I’m sure that for some, this is their favorite camping area, someplace to return to each and every spring with the family. It has everything one needs to get away from the valley, and out onto the lake for some motorized boating.
The smallish spaced campsites are perfect for getting together with friends, yet large enough to accommodate big RV’s. As a plus, the noise of generators from every other campsite, means that if your group gets a little loud nobody will likely notice. Despite the area’s abundance of sunshine, making it perfect to run your camping rig on solar, this place takes the prize for the most generator impacted site that we’ve ever stayed in our lifetimes, which is saying something. If you like that sort of thing, or can’t hear, this is your place and these are your people. I went for a 45-minute walk around the campground, and counted 13 different generators all going at different frequencies. It was not unlike a walk in a pleasant park while the maintenance staff gather all the leaves with the power of multiple leaf blowers. Despite this trend to all things big and gas-powered, the area is indeed lovely.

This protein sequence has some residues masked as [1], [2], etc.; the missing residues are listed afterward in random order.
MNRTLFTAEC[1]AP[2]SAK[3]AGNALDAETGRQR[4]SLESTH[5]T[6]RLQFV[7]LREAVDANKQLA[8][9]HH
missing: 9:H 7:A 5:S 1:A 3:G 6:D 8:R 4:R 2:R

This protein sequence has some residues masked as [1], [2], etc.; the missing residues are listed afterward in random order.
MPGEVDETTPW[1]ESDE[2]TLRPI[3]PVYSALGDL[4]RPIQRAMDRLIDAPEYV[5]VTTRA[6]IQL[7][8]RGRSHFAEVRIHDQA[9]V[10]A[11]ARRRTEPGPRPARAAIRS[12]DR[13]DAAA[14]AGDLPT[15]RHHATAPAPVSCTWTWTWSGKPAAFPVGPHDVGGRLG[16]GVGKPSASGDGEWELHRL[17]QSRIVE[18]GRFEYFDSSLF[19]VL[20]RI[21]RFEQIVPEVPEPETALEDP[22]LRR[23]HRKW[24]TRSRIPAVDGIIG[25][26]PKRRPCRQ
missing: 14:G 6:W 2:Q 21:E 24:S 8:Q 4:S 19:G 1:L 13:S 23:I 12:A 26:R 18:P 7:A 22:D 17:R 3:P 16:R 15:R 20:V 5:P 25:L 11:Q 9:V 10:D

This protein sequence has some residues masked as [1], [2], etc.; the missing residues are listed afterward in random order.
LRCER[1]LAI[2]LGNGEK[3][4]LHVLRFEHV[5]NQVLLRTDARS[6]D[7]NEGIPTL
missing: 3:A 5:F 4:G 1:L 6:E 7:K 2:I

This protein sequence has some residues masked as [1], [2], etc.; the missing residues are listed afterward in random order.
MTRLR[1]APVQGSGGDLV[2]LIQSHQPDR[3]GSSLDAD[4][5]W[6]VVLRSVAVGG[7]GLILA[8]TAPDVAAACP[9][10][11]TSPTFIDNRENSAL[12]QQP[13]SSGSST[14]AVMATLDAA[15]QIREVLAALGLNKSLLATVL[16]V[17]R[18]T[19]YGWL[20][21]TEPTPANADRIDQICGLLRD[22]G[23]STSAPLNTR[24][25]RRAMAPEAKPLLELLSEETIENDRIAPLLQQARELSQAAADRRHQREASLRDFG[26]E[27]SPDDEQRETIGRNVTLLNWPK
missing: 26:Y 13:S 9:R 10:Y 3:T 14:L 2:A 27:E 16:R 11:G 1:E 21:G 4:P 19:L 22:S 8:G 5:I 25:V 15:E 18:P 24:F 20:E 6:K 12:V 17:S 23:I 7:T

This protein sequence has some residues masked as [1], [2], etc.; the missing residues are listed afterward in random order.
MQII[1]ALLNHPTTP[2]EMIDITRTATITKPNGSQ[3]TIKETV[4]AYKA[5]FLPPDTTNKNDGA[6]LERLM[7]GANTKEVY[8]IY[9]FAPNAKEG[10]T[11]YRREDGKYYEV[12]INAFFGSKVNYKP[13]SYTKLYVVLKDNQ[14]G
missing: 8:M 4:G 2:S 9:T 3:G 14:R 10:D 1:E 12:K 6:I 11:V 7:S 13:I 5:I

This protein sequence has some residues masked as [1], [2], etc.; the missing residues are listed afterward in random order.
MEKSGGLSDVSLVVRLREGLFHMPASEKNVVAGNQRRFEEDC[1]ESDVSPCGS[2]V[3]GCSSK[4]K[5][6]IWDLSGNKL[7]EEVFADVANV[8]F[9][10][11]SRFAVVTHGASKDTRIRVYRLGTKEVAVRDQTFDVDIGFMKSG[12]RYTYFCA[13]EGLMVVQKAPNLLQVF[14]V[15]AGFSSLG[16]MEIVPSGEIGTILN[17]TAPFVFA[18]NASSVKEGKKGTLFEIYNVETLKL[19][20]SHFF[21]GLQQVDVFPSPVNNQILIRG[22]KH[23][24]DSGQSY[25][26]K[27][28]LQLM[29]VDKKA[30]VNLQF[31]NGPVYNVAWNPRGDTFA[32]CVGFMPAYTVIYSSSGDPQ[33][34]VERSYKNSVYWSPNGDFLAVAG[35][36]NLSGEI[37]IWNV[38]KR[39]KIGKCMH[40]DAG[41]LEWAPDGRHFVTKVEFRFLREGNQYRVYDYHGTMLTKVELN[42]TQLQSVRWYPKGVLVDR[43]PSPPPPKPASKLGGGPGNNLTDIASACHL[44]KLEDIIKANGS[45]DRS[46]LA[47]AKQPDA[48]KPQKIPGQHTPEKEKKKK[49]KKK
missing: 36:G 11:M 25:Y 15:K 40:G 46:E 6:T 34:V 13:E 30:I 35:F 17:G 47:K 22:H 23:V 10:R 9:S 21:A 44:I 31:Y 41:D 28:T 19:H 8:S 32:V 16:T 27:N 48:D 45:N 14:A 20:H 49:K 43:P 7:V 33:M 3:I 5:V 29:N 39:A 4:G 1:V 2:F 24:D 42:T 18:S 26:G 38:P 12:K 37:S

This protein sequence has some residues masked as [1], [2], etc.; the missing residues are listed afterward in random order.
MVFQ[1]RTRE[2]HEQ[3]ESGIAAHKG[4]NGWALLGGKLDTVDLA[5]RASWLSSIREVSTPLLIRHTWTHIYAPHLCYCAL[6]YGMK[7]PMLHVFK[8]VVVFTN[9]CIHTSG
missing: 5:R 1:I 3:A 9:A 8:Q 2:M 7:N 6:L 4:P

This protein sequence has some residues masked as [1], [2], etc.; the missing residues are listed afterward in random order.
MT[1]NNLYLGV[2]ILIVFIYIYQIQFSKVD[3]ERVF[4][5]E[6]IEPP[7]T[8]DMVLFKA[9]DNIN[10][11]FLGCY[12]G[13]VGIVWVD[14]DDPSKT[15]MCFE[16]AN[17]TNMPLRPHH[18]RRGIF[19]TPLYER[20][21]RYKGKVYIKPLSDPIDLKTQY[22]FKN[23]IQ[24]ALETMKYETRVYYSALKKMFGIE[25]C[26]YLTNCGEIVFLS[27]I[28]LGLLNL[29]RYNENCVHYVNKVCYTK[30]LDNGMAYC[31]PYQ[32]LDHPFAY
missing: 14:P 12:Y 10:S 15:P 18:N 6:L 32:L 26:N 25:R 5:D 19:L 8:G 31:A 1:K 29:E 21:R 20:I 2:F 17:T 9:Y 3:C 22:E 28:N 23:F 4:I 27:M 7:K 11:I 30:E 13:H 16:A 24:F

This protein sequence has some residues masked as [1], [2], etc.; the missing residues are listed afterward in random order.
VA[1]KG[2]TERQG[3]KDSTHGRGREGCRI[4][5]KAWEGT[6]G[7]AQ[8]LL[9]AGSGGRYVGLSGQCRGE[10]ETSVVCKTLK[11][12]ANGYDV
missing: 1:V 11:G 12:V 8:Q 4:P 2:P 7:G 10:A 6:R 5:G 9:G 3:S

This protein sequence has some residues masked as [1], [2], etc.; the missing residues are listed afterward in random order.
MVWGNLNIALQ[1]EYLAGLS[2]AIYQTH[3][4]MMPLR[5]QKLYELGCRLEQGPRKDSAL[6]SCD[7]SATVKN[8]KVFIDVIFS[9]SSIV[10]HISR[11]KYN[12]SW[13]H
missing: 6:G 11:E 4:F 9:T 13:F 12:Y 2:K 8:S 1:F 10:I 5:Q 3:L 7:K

We enjoyed a splendid paddle out on the water near sundown, after many power boats were already back up on their trailers. Across the road, lies the Tonto National Monument which shows off some terrific examples of early Puebloan cliff dwellings. The mountains surrounding the area are stunning, and there are some fantastic hiking trails in the area.
The closest stores can be found at the either ends of the lake, a gas station and Marina store/ restaurant. Their selection is low and inversely proportional to the prices. Within 30 minutes to the north and south, respectively, lie the towns of Payson, and Globe where you can find any kind of supplies you need without the price gouging.